There were plans in effect, in case something unexpected took place. If the detective on the case showed an unnatural amount of interest in seeing the body (usually, a coroner’s report would suffice) Emminson would be more than happy to get in a row with one of the younger attendants, one who was failing anyway, and, if necessary, produce a false corpse. To especially bar this necessity, the detective on the case would be informed that a private investigator, one Mr. Miller, was already investigating the murder, and had inspected the body, and would be more than happy to share any further information he uncovered. Jim Miller wondered if it wouldn’t be wise to feed a couple of useless and moronic tidbits through Mrs. Tummley – exactly the sort of drivel a cynical policeman would expect to come from a young private investigator with no experience in murder cases, but would give the policeman one more excuse to visit the donut shop. Still, the thought of breath rustling the sheets brought again to mind the sheer audacity of such a plan of fake death, the audacity of many of Hartley’s plans. Often, of course, the audacity was a calculated one. Hollywood stars and celebrities are rather fond of both drama and audacity, the businessmen that run the celebrity sideshow even more so, and elaborate plots, and tricky capers attracted high-paying business, extra bonuses, and often, the sympathy and consequent confession of the guilty party. Often, the stars who were on the receiving end of the trick or plot, even if it was uncovered before being fully successful, would confess. A memory of Mr. Hartley, purely vocal, hummed in Miller’s mind. “Stars, celebrities, and the businessmen who manage them.” Hartley once said, between sips of a Gin Rickey, “Are inherently dramatic, and gluttonous for attention. When they feel they’ve been upstaged, they will, almost always, try to return the attention to them by dramatic means, and there is nothing so dramatic as a confession, and the most dramatic confession, the most final confession, is confession of the truth. In this twisted town, people will likely go to jail for the truth, but will only tell the truth for the sake of drama.” As much as Miller did doubt the effectiveness of this amateur psychology, he had seen it work. He was worried about this case, however. He wondered if Hartley recognized the strange commentary he was making on the military by treating them as similar to Hollywood stars. He wondered if too much time dealing with those twisted people in the Hollywood hills had finally twisted Mr. Hartley. Most of all, he wondered if there were people, other people, who would mess it all up. He didn’t know whether or not Hartley’s parents were alive. Brothers, sisters, cousins, they were all possible, and anyone who would be interested in Hartley’s death was a potential danger.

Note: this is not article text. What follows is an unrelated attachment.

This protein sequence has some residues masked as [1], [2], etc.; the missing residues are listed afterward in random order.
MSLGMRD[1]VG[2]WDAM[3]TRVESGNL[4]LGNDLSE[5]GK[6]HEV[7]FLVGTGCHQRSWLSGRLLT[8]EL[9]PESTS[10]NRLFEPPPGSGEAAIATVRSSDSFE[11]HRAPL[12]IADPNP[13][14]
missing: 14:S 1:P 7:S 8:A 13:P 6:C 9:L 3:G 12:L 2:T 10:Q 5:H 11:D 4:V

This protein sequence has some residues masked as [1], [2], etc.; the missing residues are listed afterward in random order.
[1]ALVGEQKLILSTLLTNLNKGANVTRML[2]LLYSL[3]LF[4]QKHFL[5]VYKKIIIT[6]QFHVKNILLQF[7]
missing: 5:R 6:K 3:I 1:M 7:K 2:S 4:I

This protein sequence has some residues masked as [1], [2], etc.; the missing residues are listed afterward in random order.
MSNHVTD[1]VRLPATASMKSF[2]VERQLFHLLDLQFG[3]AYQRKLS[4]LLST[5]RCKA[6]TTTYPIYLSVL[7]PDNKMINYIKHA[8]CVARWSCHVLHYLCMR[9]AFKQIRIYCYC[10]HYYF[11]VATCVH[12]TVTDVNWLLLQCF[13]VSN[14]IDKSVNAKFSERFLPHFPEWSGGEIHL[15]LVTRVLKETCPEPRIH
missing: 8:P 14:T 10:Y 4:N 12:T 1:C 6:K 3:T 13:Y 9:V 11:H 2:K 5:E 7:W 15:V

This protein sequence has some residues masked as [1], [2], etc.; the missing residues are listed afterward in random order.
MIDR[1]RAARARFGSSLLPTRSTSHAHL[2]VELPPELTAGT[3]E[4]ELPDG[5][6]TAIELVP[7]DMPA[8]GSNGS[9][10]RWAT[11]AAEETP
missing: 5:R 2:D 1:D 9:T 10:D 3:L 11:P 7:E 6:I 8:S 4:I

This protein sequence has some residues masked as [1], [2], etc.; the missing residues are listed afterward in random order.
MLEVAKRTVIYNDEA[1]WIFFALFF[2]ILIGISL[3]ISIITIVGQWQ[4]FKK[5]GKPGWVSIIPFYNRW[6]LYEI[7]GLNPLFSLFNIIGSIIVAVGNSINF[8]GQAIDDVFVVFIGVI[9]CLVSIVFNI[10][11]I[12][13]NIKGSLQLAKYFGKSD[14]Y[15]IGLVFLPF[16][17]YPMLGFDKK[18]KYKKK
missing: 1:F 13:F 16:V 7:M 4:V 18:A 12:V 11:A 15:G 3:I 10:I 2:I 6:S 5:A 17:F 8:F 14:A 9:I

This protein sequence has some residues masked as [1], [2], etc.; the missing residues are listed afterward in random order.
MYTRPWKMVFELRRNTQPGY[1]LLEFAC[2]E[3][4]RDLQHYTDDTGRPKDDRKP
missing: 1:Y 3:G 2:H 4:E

All these things on his mind, Jim began his long trek back to the office. Conveniently, his way back to the office, he met a short redhead with whom he shared a short and early lunch. She did not intrude upon his quiet, but rather danced conversationally around the edges of his life, tying off frayed strands on the edges of his spirit.